A lack of iron in the diet is far more prevalent than most people realize, particularly for women, and their energy levels can suffer because of it.
This page will investigate the health benefits of iron, as well as some of the best food sources and why multivitamin supplements and ‘fortified’ foods are probably not the best option for increasing your iron intake.
Iron Deficiency Symptoms
Iron deficiency is largely due to eating primarily processed foods and the popularity of certain foods and drinks that can block iron absorption during digestion.
The mineral iron is primarily used for hemoglobin production to make the red blood cells the transport oxygen around your cardiovascular system. It is so vital to life that your body stores around 30% of your iron for when daily intake is low.
Once this stored iron depletes though, oxygen will begin to circulate more slowly in your blood. Symptoms of mild iron deficiency include tiredness and fatigue, headaches, irritability and dizziness.
Serious iron deficiency is known as anemia and symptoms include constant and ongoing fatigue, regular headaches, problems thinking clearly, cold hands and feet, pale skin, irregular heartbeat, difficulty breathing, chest pains, dizziness and low immunity with increased infections.
Anemia is a serious, and even life-threatening condition and it’s important to seek the advice of a knowledgeable health care professional if you suspect you’re deficient in iron.
Most at risk of being anemic are women, largely due to the extra iron required for menstruation. Athletes, like long distance runners and cyclists, and growing teenagers also have greater iron needs and require more of the mineral in their daily diet.
Those eating vegan and vegetarian may also need to make sure they get a good range of iron rich plant based foods into their meals. It would also be especially important for vegans to avoid having many of the iron antagonists ahead at the same time.
Iron for Energy
Having a good supply of iron in your diet allows for optimal hemoglobin production and oxygen transportation throughout your cardiovascular system. And you don’t necessarily have to be deficient to feel the difference.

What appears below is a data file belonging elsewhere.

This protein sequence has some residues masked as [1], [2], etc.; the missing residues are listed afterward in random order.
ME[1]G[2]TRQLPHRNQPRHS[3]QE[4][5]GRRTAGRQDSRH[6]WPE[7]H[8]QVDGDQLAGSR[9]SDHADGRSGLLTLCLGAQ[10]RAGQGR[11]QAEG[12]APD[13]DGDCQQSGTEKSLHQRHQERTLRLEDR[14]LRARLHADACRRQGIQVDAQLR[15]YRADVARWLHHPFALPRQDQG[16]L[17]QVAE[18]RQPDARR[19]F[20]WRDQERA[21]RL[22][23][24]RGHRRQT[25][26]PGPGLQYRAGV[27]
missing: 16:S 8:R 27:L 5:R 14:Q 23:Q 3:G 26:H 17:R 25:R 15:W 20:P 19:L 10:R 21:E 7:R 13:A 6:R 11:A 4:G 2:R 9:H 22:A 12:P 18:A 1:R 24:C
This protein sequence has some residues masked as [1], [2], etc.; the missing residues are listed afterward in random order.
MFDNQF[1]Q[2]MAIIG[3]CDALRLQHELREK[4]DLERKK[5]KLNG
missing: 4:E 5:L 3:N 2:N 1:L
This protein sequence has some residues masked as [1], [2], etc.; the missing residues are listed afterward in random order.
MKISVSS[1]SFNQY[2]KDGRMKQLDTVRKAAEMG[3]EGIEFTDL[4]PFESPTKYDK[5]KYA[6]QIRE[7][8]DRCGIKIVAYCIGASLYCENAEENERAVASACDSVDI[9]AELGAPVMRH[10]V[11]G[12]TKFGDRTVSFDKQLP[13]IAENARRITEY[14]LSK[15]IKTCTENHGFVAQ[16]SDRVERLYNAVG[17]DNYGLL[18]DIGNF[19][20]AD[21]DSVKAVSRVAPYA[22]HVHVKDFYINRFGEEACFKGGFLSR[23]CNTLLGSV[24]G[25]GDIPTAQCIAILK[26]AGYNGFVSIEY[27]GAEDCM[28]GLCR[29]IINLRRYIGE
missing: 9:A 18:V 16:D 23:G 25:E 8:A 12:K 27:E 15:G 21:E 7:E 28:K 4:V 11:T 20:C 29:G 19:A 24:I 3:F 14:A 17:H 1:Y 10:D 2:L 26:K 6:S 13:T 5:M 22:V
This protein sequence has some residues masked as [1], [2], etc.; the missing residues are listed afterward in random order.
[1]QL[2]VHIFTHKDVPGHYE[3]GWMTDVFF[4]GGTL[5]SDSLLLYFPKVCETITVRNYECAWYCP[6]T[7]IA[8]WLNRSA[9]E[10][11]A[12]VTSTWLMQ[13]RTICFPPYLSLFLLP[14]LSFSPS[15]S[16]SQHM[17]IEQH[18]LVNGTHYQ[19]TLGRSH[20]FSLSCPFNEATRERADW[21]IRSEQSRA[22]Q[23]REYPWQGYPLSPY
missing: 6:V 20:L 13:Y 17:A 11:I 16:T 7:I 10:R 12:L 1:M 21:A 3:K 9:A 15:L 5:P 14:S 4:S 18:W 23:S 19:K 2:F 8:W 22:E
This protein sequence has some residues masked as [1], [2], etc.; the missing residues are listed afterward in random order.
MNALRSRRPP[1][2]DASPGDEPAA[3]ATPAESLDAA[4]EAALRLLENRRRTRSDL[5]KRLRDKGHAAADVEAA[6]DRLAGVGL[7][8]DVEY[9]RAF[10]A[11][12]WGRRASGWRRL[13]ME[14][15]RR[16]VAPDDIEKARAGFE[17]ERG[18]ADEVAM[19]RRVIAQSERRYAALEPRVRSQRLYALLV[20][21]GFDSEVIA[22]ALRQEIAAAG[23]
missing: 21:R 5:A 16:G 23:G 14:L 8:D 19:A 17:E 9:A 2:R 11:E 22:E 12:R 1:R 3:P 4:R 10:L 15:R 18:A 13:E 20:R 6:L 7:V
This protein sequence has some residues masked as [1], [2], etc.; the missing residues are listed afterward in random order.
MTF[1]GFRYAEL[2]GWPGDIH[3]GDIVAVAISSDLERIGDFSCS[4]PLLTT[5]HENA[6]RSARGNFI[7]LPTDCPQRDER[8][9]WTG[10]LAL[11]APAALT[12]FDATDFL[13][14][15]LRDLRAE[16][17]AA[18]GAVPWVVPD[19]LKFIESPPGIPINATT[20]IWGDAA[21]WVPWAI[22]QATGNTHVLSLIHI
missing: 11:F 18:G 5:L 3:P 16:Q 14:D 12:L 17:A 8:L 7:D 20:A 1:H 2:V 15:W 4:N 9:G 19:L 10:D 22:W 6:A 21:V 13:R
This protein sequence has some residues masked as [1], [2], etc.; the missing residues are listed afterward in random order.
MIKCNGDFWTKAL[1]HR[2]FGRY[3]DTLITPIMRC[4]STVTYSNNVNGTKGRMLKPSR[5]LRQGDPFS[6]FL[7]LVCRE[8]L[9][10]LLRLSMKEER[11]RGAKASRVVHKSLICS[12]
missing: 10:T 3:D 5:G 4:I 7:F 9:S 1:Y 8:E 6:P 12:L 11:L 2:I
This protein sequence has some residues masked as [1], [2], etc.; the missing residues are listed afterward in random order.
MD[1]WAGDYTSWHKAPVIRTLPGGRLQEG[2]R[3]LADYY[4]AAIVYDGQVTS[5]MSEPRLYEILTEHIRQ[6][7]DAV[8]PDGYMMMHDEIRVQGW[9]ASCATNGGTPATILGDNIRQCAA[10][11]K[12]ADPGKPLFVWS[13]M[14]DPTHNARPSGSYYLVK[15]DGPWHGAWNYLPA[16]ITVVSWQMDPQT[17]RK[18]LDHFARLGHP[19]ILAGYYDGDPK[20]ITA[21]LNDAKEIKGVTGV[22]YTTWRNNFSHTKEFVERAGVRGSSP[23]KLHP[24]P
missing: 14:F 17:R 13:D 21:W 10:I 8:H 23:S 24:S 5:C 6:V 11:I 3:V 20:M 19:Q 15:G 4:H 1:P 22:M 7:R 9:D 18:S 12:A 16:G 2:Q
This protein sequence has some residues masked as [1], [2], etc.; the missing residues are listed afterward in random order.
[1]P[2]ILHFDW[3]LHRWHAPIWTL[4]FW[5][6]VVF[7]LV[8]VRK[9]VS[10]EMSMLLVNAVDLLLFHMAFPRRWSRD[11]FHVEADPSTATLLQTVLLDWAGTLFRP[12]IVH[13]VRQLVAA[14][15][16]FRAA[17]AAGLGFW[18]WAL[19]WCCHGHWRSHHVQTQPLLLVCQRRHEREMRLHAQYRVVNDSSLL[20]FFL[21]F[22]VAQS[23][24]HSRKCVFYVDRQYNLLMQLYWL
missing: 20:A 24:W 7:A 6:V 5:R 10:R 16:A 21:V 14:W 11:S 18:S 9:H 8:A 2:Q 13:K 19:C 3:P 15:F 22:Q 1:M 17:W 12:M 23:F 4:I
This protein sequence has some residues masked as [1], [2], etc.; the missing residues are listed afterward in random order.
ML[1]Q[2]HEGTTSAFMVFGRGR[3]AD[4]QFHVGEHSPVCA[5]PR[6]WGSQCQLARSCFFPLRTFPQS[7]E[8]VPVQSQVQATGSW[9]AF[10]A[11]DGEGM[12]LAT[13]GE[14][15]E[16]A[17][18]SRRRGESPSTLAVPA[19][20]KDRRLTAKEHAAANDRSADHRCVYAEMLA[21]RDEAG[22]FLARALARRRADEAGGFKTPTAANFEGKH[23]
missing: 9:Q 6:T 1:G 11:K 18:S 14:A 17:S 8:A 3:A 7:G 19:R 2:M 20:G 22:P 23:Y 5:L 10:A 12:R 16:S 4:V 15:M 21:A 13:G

Many people notice an increase in their daily energy levels, mental clarity and ability to focus and get things done when they include more of the iron rich foods ahead in their diet.
Other iron benefits include helping white blood cell production to fight bacteria and viruses for increased immunity. Constant colds and infections and difficulty recovering could be a sign of low iron in your body.
Iron is also found in a muscle protein called myoglobin that is needed for the contraction of muscles. Ongoing muscle weakness may also indicate an iron deficiency, though many other nutritional deficiencies could also be responsible and it’s best to get this checked by a professional.
Lack of iron can even affect your brain health. Since your brain uses around a fifth of all the oxygen in your blood, it is very sensitive to low hemoglobin levels leading to reduced oxygenation of the blood.
Recommended Daily Allowance
Iron requirements vary quite a bit depending on a person’s age and sex. Detailed iron requirements for children can be found here, but for adults 19 to 50 8 mg per day is suggested for men and, more than double, a full 18 mg per day is recommended for women until menopause.
Clearly iron in the diet is much more important for women. During pregnancy the amount of iron needed increases even more, while the amount recommended during breast-feeding is actually lower.
Best Food Sources of Iron
There are two types of on your body can use – heme iron and non-heme iron.
Heme iron is found only in animal sources. Shellfish and seafood like mussels, oysters, clams and octopus and cuttlefish (calamari) are an excellent source. Liver is also particularly high.
Red meat like grass fed beef and venison is a valuable source and chicken and other white meat also contains some heme iron.
Non-heme iron is found in green leafy vegetables like spinach, collard greens and Swiss chard, asparagus, leaks, olives, and beets. Beans and pulses like kidney beans and lentils are also potential source of iron.